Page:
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Bad governance, the root cause of India''s low HDInews
06 August 2004

Once again India ranks 127th out of 177 countries in the Human Development Report 2004 released by UNDP. Supriya Saxena digs beneath to unearth the root causes for the poor performance

Is India's low human development index (HDI) an alibi for poor economic performance?
Ever since the world was divided into haves and have-nots, the problem of development in the latter countries has perplexed economists. Development literature in the form of plans and welfare pacts has unfortunately given nothing more than hope to these nations. The fact that India is again ranked 127th out of 177 countries in the Human Development Report of 2004 released by the United Nations Development Programme (UNDP), leaves one wondering as to why we are still lagging behind as far as growth is concerned.

Previously the approach towards human development was identified by the economic growth only. Per capita income was the sole criterion to measure human development. As a result the countries engaged themselves in increasing their gross national product, based on the per capita income. But over the years it was observed that while countries made economic progress, the living standard of the people remained largely unchanged.

Thus, UNDP pioneered the concept of human development, which according to it is the end whereas social development and economic growth are the means to it. Hence in 1990, the UN produced its first development report based on the human development index, which focuses on three quantifiable areas: being able to live a long and healthy life, being able to afford an education and having a decent standard of living.

Ever since then, the UNDP has been releasing annual human development reports and providing rankings to all its member nations based on this index. The aim of human development in a developing economy is to improve the productive capacity of the people, which in the long run would help in narrowing the gap between rich and poor nations.

But there is a lot to be seen whether social development initiatives are looked at as harbingers of growth or a lack of them is taken as an alibi for the failure of its economic policies. Despite not showing any improvement in the human development indices this year, India has been praised for its initiatives in religious tolerance, legal pluralism and socio-economic policies, including reservation for the minorities.

But India stands accused of having achieved little economic growth, and even less human development, in spite of its claims on human development, since independence. It is disturbing to note that development efforts have failed to lift the vast majority of the population from poverty.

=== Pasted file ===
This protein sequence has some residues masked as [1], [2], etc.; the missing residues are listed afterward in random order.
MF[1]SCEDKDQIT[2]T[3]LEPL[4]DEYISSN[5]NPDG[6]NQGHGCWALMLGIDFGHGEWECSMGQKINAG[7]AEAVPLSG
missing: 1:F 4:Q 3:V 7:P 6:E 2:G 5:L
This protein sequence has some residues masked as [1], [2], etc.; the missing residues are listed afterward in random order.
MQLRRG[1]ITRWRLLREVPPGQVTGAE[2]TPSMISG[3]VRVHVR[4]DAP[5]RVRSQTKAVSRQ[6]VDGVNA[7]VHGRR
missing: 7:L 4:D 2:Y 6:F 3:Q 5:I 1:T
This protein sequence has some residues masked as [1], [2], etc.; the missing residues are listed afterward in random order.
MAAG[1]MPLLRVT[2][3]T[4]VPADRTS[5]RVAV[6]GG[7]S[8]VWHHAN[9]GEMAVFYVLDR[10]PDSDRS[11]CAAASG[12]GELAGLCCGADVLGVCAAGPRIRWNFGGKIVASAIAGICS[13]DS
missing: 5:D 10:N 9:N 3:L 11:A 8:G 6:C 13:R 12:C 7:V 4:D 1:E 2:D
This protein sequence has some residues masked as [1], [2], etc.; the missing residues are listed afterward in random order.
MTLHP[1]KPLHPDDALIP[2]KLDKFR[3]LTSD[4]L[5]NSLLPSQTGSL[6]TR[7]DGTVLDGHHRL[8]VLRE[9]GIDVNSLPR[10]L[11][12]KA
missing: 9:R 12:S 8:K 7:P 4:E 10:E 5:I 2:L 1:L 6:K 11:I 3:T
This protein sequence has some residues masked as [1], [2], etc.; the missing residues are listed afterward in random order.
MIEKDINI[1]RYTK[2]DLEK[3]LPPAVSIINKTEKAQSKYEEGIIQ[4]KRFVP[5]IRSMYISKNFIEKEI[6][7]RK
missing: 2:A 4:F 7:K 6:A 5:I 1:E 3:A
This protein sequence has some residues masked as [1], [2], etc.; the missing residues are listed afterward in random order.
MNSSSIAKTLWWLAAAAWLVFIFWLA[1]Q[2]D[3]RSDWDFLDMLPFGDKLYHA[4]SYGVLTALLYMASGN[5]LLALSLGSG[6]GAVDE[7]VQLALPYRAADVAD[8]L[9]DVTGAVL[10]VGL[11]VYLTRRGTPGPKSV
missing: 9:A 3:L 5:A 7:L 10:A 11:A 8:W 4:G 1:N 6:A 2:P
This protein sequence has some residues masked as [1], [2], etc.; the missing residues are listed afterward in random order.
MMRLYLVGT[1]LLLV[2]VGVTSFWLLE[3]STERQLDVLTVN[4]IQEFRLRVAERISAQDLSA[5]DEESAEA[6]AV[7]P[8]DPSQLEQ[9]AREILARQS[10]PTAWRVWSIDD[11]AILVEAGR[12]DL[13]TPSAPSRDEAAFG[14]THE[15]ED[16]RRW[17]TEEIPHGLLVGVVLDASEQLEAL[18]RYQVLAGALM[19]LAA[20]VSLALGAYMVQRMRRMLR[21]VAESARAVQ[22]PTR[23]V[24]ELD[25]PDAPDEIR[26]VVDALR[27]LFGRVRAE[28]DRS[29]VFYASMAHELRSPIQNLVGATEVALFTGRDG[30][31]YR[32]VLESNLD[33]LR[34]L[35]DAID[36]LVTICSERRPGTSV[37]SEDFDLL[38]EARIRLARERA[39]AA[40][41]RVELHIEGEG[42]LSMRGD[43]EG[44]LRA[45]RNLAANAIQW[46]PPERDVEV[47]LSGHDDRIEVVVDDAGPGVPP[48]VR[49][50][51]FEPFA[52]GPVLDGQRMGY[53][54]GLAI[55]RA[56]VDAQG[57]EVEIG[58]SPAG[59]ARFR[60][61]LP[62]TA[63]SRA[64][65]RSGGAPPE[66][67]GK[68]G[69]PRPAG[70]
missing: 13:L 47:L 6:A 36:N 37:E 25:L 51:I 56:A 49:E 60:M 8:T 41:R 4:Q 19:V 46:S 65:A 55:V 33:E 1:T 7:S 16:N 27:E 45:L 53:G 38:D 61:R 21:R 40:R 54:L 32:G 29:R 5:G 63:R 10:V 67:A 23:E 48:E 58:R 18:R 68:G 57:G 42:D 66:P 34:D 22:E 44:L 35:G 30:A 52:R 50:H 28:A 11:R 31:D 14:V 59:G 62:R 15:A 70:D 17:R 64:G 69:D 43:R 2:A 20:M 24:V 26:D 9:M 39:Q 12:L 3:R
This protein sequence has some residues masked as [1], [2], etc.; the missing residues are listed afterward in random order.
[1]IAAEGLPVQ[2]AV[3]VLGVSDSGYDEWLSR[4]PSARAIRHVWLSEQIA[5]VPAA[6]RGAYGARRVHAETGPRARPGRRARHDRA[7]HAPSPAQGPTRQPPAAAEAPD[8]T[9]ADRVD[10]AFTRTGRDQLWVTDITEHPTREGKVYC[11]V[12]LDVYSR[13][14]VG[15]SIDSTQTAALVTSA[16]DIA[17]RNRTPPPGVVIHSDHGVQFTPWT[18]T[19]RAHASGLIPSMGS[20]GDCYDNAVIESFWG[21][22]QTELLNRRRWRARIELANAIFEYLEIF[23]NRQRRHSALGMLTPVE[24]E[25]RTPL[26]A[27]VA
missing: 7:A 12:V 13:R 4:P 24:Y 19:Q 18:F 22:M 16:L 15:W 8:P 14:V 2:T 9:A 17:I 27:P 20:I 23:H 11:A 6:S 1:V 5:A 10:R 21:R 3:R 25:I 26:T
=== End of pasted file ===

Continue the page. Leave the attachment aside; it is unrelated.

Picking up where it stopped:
So, is there a fault in the welfare-oriented paradigm of development? Perhaps 'no'! The shortcoming lies in the reckless application of this model. First, the human development approach has not been that holistic. It has hovered around only 'education and health' that have been slipped into the growth plans as mere formalities. Human development in most of the developing countries doesn't talk of empowerment of the citizens and strengthening their capabilities to live a life of contentment. Somehow, the country rankings have gained more importance than the practices that lead to where each country stands globally.

Second, to a large extent the human development approach has failed to integrate economic growth policies. There is a two-way relationship between human development and economic growth. Investments in human development lead to faster growth, and rapid growth leads to higher levels of human development. This fact, earlier overlooked, has gained recognition only recently.

As the tenth five-year plan is underway, the government has fixed a target growth rate of eight per cent. While achieving this target on the economic front appears realistic, India's HDI development is very demoralising. But when economic growth and human development are counterparts then why is India suffering a low HDI?

The answer lies in bad governance. When a government is corrupt and unaccountable to its citizens for the duration between elections and fails to invest adequately in the health and education of its people, economic growth will eventually peter out, as it will create an insufficient number of healthy and skilled workers. Sound governance in terms of economic policies, well functioning institutions, social security and protection of human rights is what India needs today. One-sixth of the world's population with 35 per cent of them under the poverty line and a low literacy rate of 65 per cent deserves nothing better than a rank of 127.

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Bad governance, the root cause of India''s low HDI